Carolina Journal Weekly Report

November 21, 2012

Carolina Journal Weekly Report
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For the week of November 21, 2012 -

Reaction of the Week

RALEIGH — State Rep.-elect Joe Sam Queen, D-Haywood, cannot collect damages worth three times the amount of money his 2010 state Senate opponent spent on television ads in their campaign. That’s the unanimous decision of a three-judge panel of the N.C. Court of Appeals, reports Carolina Journal.

Appellate judges ruled that neither Queen nor Sen. Ralph Hise, R-Mitchell, “fully complied” with the state’s 1999 Stand By Your Ad law. Because Queen could not show that he complied with the law while Hise violated it, Queen is entitled to no money in the case.

“As both plaintiff and defendants failed to provide proper disclosures of the joint sponsorship of television advertisements by both the candidate committee and the political party, plaintiff’s claim is barred by the statutory tu quoque defense,” according to Judge Donna Stroud’s opinion. The tu quoque or “you too” defense essentially says that the plaintiff in the case engaged in the same conduct as the defendant.

Queen was the incumbent and Hise the challenger in the 2010 campaign for the N.C. Senate District 47 seat. Hise beat Queen with 56 percent of the 57,055 votes cast in the western North Carolina race.

Queen’s election committee filed suit in January 2011 against Hise’s committee and against the N.C. Republican Executive Committee. The suit contended that Hise and the GOP violated state law by failing to disclose properly that the Republican group had paid for TV ads identified as being sponsored by Hise’s campaign committee.

News Features

CJ: N.C. to take leading role In education reform
AMELIA ISLAND, Fla. — The number of students attending public charter schools continues to rise, and Durham Public Schools is ranked 21st nationally, the only district in North Carolina with 10 percent or more of its students in charter schools.

CJ: Price says sequestration unlikely
CHAPEL HILL — A trillion-dollar sequestration that immediately would cut large portions of domestic and military spending likely will be deferred until budget architects can put together a long-term fiscal plan in the new Congress, U.S. Rep. David Price said Monday.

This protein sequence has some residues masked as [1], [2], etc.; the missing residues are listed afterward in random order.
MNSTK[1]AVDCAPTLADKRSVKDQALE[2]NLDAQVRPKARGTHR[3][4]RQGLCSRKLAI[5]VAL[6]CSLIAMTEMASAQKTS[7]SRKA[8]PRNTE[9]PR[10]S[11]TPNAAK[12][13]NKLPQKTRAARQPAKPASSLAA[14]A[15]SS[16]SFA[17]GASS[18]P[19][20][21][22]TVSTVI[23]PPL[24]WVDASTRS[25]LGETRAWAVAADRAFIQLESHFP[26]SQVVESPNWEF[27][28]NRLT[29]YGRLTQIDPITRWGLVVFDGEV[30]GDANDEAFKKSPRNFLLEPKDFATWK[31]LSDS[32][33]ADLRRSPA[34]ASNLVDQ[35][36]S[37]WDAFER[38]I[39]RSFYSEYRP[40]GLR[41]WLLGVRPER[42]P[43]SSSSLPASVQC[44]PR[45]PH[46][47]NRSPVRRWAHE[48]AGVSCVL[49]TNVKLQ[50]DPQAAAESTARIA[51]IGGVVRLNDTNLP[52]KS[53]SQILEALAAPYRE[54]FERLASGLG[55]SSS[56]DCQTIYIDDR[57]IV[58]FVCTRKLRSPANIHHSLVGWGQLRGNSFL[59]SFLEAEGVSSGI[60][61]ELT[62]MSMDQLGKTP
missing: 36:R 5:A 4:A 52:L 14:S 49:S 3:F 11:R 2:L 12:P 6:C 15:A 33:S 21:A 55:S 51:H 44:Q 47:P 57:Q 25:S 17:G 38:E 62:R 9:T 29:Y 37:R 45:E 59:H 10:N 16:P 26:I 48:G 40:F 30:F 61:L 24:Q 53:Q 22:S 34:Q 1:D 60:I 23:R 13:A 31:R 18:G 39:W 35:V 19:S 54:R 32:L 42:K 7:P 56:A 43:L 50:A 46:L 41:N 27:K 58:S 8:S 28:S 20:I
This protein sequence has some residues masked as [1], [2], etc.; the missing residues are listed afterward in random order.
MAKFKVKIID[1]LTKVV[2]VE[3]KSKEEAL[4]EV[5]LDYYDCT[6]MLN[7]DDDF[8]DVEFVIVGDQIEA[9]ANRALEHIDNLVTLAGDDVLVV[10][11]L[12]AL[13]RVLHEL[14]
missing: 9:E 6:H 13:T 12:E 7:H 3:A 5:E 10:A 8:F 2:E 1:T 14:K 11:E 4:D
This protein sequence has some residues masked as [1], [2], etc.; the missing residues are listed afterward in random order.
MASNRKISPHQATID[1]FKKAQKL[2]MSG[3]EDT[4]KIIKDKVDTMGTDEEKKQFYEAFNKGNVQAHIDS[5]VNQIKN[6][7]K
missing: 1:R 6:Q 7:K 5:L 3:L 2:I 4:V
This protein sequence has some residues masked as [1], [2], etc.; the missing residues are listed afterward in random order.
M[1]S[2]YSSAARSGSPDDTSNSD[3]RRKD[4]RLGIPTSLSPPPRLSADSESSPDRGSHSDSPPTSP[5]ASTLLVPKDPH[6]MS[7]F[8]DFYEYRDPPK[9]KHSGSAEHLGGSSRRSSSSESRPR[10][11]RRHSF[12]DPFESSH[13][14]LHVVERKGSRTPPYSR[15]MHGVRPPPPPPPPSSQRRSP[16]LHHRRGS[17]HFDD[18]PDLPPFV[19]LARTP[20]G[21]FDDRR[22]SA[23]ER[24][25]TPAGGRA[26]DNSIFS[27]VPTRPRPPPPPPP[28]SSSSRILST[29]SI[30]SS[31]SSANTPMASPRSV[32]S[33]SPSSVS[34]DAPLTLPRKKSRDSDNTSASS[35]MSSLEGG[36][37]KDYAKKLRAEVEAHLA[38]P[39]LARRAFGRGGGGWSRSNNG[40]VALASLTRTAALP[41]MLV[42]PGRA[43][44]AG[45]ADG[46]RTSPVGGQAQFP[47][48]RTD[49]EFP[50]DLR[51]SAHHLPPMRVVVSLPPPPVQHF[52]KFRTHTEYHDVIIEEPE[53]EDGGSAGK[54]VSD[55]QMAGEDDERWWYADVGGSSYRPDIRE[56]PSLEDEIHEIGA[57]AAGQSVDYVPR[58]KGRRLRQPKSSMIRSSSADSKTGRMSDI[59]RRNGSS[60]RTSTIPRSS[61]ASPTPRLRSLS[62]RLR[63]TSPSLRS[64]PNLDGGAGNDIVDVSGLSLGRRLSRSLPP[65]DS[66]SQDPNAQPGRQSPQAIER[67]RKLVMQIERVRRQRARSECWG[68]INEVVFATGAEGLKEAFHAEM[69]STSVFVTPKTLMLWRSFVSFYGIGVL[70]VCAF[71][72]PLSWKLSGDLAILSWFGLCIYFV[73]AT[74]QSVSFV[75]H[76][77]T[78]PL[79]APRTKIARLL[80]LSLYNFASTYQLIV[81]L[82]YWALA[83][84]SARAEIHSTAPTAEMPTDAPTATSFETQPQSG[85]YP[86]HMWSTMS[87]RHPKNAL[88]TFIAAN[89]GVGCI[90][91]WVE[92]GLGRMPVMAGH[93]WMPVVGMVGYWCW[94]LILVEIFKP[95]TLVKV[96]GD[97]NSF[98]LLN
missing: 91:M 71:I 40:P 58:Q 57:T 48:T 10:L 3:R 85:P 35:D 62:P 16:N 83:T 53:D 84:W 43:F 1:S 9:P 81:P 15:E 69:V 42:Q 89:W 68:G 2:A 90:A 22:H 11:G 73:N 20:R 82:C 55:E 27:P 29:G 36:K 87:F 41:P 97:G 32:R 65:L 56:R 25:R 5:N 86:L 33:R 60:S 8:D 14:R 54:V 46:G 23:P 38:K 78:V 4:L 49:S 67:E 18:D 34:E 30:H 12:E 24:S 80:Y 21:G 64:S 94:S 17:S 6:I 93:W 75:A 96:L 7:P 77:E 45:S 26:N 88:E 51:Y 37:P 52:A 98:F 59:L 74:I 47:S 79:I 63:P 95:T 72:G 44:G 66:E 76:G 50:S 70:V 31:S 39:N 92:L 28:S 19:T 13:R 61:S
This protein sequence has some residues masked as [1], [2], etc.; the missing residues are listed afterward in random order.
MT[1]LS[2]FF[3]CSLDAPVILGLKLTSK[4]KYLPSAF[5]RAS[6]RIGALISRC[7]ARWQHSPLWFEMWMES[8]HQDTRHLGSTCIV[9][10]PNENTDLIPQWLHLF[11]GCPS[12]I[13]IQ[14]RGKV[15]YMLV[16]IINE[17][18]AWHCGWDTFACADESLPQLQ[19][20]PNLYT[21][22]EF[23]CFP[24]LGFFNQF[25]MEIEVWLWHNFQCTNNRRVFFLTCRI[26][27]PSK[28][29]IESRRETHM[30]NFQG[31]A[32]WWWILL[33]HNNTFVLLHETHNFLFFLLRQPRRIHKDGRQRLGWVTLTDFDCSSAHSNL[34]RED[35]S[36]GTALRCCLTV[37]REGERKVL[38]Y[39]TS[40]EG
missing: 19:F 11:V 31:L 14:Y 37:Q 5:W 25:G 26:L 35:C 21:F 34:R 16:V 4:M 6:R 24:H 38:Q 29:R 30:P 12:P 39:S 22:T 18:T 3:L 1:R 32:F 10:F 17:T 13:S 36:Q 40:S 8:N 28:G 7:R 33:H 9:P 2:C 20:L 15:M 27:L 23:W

CJ: Hoyle says new tax collection system will work
RALEIGH — You know the old saying — you have to spend money to make money. That’s the message N.C. Department of Revenue Secretary David Hoyle wants to send as the department puts the finishing touches on its new Tax Information Management System.

7th District race still up in the air
RALEIGH — One of the most expensive congressional races in the country – pitting longtime Democratic incumbent Rep. Mike McIntyre of Lumberton against Republican state Sen. David Rouzer from Johnston County – was also the closest. And now it will be the last to be settled, as Rouzer on Tuesday called for a recount.

N.C. straight-ticket voting dates to Civil Rights era
WILMINGTON — Wonder why North Carolina voters who want to cast a straight-ticket ballot still have to select their choice for president separately? Aaron King, who lectures at UNC-Wilmington, said that arrangement dates back to the 1960s, when the state was predominantly Democratic and Lyndon Baines Johnson – a strong advocate of civil rights – was running for president as a Democrat.

Upcoming Events

Monday, November 26, 2012 at 12:00 p.m.
Shaftesbury Society Luncheon
with our special guest Algenon Cash
"Are You an Energy Voter?"

Thursday, December 06, 2012 at 6:00 - 10:00 p.m.
Spirit of Inquiry Awards Dinner
and guest speaker John Hood
"The Changing Political Climate in North Carolina and What That Means to Higher Education"

John Locke Foundation Carolina Journal Online
The Locker Room Carolina Journal Radio

Capital Quotes

I’d say this is one of the better reports we’ve had all year.
Michael Walden, an economist at N.C. State University, as quoted by the Raleigh News & Observer, talking about the state’s unemployment report for October, which saw the state add 8,000 jobs.

We need to fix a serious problem.
— Sen. Bob Rucho, R-Mecklenburg, talking to the Associated Press about the state’s unemployment insurance system.

It is a continuous battle, and I think the ocean is stronger than we are.
— East Carolina University geologist Dorothea Ames, talking to WRAL-TV about the difficulties of keeping N.C. Highway 12 open along the Outer Banks.

There’s no market for kudzu.
Mark Conlon, vice president for sector development at the nonprofit Biofuels Center of North Carolina, explaining to the Associated Press why the rapidly-growing Arundo donax, a favorite crop of the renewable fuels industry, won’t end up like kudzu.

On The Air This Week…

Carolina Journal Radio

This week on C J Radio…
JLF’s Terry Stoops refutes myths about mass teacher layoffs due to the state budget; Revenue Secretary David Hoyle tells lawmakers about a system that helps tax collectors; Harnett County Commissioner Jim Burgin explains impediments posed by N.C.’s Certificate-of-Need law; University of Louisville economist Stephan Gohmann discusses problems with health care mandates; the N.C. History Project’s Troy Kickler analyzes the impact of successful free blacks.

NC Spin

This week on NC Spin…
Join moderator Tom Campbell for another week of political discussion and debate on the most intelligent television talk show in the state. Topics this week: Health insurance exchanges; Medicaid expansion; Medicaid reimbursements; and healthcare challenges. This week’s panelists: John Hood, president of the John Locke Foundation; Chris Fitzsimon of NC Policy Watch; and Lanier Cansler, former secretary of the NC Department of Health and Human Services.


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